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It's easy to criticise the standard all-in-one PC design because you can't easily upgrade it or replace any components which might break. Even though that places this machine in the same category as laptop PCs and desktop devices such as the Apple iMac, the ET2010AGT is not as convenient as the former or as good as the latter.
You can't carry it easily, and it's unlikely to have the same longevity of a modern OS X machine.
So it's awkward. The addition of a touchscreen, sadly, seems like little more than a transparent gimmick, since poking around at a vertical computer monitor just isn't comfortable in standard use. For the occasional prod in a standing environment like a kitchen? Fine. We can see it working. For your desk? You'll use the mouse every time.
There's a pretty major problem, too, or at least there was with our review model: you can do what you want with the touchscreen, as long as you don't want to touch the top centimeter of real estate. It doesn't work.
Touches to that area don't register correctly, possibly due to the way the sensors are positioned within the case. This is is particularly frustrating because Asus chose exactly that area to host its drop-down quick launch menu and, more importantly, that's the zone that covers the top of a maximised window. Want to close or minimise something with your finger? Tough.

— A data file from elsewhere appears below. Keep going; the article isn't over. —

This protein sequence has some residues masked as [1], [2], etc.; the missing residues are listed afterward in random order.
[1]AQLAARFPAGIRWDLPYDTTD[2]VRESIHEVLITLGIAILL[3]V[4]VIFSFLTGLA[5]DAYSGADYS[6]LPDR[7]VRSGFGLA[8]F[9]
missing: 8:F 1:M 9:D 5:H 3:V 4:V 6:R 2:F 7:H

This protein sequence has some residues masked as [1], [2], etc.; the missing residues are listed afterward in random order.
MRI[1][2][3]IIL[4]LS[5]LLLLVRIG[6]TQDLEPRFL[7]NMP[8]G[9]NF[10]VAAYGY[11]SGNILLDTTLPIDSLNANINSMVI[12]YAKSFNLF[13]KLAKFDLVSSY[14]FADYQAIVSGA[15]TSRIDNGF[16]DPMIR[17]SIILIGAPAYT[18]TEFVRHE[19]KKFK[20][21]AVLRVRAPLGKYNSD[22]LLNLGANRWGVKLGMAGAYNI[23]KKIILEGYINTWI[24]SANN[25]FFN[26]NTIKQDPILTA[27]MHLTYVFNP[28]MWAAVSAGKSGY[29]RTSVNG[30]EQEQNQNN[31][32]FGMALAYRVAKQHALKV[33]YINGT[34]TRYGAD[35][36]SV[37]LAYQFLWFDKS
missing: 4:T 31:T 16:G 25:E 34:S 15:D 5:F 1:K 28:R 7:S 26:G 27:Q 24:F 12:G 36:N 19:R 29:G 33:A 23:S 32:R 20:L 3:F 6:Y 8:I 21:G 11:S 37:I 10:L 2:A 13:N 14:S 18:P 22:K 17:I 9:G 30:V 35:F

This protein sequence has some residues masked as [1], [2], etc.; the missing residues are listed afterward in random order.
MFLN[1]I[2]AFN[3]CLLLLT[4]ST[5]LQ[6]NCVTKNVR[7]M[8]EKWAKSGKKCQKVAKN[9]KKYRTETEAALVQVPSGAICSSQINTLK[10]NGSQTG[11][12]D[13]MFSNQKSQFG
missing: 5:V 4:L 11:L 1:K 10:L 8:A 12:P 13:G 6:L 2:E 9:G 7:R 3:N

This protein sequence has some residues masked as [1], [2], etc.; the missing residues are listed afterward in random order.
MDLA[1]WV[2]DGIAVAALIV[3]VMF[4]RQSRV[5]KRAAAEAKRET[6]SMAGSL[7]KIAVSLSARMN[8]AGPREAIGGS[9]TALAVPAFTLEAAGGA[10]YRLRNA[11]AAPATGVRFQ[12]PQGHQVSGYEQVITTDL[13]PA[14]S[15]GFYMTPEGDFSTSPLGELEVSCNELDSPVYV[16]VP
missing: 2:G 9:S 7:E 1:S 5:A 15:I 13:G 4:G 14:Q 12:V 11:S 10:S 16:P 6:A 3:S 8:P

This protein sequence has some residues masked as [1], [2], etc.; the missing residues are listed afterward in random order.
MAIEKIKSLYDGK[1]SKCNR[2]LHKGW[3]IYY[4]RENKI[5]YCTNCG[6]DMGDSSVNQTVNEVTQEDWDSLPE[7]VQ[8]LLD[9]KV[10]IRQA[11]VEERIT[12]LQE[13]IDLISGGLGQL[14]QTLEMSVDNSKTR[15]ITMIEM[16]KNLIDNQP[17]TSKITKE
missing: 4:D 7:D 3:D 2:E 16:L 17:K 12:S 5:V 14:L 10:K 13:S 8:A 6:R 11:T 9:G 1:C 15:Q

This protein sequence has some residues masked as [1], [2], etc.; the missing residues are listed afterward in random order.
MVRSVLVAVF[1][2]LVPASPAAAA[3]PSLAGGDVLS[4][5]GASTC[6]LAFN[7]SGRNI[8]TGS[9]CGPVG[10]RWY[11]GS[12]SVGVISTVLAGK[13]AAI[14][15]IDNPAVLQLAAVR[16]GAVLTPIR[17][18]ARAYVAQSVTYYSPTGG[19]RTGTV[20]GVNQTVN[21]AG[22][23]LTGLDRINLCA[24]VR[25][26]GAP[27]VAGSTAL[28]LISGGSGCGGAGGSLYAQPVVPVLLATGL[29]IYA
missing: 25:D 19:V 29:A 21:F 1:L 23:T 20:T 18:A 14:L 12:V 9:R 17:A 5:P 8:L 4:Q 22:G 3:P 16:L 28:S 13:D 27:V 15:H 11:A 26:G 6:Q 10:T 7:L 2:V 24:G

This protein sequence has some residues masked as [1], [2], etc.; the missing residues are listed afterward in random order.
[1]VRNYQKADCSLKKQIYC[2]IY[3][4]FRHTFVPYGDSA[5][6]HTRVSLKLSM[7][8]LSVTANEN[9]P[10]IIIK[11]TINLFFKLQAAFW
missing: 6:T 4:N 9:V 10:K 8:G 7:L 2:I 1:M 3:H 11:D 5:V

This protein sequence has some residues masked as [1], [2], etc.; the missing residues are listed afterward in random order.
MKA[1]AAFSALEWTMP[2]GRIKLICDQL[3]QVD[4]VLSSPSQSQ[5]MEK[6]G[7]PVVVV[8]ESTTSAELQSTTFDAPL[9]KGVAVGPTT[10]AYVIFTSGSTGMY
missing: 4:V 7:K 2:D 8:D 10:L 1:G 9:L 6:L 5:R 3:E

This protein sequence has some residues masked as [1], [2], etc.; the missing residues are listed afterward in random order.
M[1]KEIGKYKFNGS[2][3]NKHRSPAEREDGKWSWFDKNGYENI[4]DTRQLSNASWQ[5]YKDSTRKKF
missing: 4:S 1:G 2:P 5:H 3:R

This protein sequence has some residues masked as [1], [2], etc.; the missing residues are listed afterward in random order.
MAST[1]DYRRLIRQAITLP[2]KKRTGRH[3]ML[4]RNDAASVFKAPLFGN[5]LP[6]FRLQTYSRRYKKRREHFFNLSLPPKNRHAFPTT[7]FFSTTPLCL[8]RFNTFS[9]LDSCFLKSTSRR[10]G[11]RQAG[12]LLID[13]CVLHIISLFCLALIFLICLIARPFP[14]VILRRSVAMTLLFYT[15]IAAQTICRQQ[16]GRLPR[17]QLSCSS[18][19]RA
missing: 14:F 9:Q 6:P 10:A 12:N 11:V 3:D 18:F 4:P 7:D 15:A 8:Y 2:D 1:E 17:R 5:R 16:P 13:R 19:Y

The processor and chipset are just strong enough that using the ET2010AGT isn't a sluggish or sketchy experience, but there's not a lot of wiggle room. Expect to run older games such as Team Fortress 2 at medium settings without too much trouble; a netbook this ain't.
The construction of the ET2010AGT isn't quite as sturdy as its decent processing power.
The tinny speakers are really quite awful, the 1600 x 900 screen pretty low res and prone to fingerprint smears, and the included keyboard and mouse combo – small and cheap, to be frank – is just about adequate. We were impressed that the narrow keyboard fits easily into the gap at the bottom of the unit, if that counts for anything.
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